In order to apply the correct revenue recognition accounting, nonprofits must consider if a transaction is a contribution or an exchange transaction. At times, it’s not as easy as it reads. Poorly written agreements, misinformation, and confusion interpreting the accounting standards can make this process seem overwhelming. First, let’s take a look at the definitions:
According to FASB ASC 958:
A contribution is defined as an unconditional transfer of cash or other assets, as well as an unconditional promise to give, to an entity or a reduction, settlement, or cancellation of its liabilities in a voluntary nonreciprocal transfer by another entity acting other than as an owner.
An exchange transaction is defined as a transaction that is a reciprocal transfer in which each party receives and sacrifices approximately commensurate value.
Now let’s break down the definitions. The first thing we need to consider is what are the benefits received, if any. The FASB clarified that benefits provided need to be received directly by the resource provider and not the general the public. A few questions you can ask yourself are:
- What are the benefits?
- Who is receiving them?
- How are they being used?
- Is there commensurate value?
- How is the amount determined?
- Are they purchasing goods or services? (this should be clear)
- How was the transaction initiated?
If there are no benefits, or the payer is not receiving or using the benefits, you most likely have a contribution and not an exchange transaction. Remember that positive sentiment or fulfillment of resources providers mission does not mean you are providing commensurate value.
Commensurate value means reciprocal benefits of equal value. For example, you hire an accountant to prepare your tax return or purchase a new computer. In either situation, you are paying cash or transferring other resources in exchange for the good or services received. The transaction price is determined by the provider of the good/service or negotiated with the customer and there is expressed intent to exchange goods or services for payment.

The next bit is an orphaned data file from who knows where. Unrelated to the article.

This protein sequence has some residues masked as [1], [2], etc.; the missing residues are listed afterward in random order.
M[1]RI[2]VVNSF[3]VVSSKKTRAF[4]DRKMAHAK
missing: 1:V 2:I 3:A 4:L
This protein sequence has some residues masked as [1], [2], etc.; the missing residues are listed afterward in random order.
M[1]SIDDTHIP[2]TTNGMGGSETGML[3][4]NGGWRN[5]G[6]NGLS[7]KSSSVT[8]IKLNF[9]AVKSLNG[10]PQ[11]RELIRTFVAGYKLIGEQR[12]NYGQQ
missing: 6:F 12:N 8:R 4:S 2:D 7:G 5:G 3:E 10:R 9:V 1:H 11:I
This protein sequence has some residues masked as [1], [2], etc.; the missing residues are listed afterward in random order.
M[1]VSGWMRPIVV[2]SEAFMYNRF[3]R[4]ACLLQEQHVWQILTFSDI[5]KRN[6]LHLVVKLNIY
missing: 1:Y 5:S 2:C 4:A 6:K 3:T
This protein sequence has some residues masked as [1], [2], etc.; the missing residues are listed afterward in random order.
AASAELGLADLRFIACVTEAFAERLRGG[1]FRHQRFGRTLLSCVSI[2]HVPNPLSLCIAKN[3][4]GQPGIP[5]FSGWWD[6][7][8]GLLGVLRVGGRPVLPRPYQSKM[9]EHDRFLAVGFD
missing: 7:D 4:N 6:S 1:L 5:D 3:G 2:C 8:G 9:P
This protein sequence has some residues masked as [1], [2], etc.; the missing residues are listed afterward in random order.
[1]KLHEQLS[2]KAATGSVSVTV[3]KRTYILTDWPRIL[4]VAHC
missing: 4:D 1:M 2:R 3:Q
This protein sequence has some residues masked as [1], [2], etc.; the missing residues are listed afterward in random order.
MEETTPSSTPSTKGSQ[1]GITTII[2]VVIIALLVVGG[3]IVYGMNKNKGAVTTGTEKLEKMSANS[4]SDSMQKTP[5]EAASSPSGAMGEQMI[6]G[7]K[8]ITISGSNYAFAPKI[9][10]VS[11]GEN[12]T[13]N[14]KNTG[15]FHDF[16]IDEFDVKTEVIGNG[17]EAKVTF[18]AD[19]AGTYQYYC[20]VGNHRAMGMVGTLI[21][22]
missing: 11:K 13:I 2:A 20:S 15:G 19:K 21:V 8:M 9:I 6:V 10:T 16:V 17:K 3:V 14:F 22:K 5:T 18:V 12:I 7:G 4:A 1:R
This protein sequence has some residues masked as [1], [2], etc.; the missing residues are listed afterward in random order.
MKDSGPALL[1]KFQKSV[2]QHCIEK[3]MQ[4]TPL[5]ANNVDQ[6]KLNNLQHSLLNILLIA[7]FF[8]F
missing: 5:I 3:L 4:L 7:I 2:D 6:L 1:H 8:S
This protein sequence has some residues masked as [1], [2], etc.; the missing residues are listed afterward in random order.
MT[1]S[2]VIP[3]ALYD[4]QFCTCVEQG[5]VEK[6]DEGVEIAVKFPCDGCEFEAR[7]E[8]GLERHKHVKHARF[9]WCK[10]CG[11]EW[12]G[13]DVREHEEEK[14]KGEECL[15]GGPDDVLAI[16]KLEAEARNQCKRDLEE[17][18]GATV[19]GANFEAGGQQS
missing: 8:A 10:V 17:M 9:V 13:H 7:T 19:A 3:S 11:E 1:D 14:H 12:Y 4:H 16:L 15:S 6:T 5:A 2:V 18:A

Contributions and exchange transactions are typically initiated differently. Contributions are solicited based on how the funds received will help the nonprofit, it’s members/program recipients or the general public. If you give me this money, I’ll do all this good with it and it will benefits all these people, but not you directly. While exchange transactions, are different. You are selling something. A good or services which is intended to benefit the customer directly.
Don’t overthink it. Talk to the development and program departments and try to find out what the benefits are and who is receiving them, if any. Is this a contribution or are you selling goods or services? It’s also best practice to incorporate this analysis in the agreement/engagement acceptance processes. That way whoever is most familiar with the agreement can provide this information upfront on a coversheet for all to see and understand. This will save you time trying to figure it out later.
If you have questions regarding the recognition of a contribution, or for more information, please contact Mark Robins.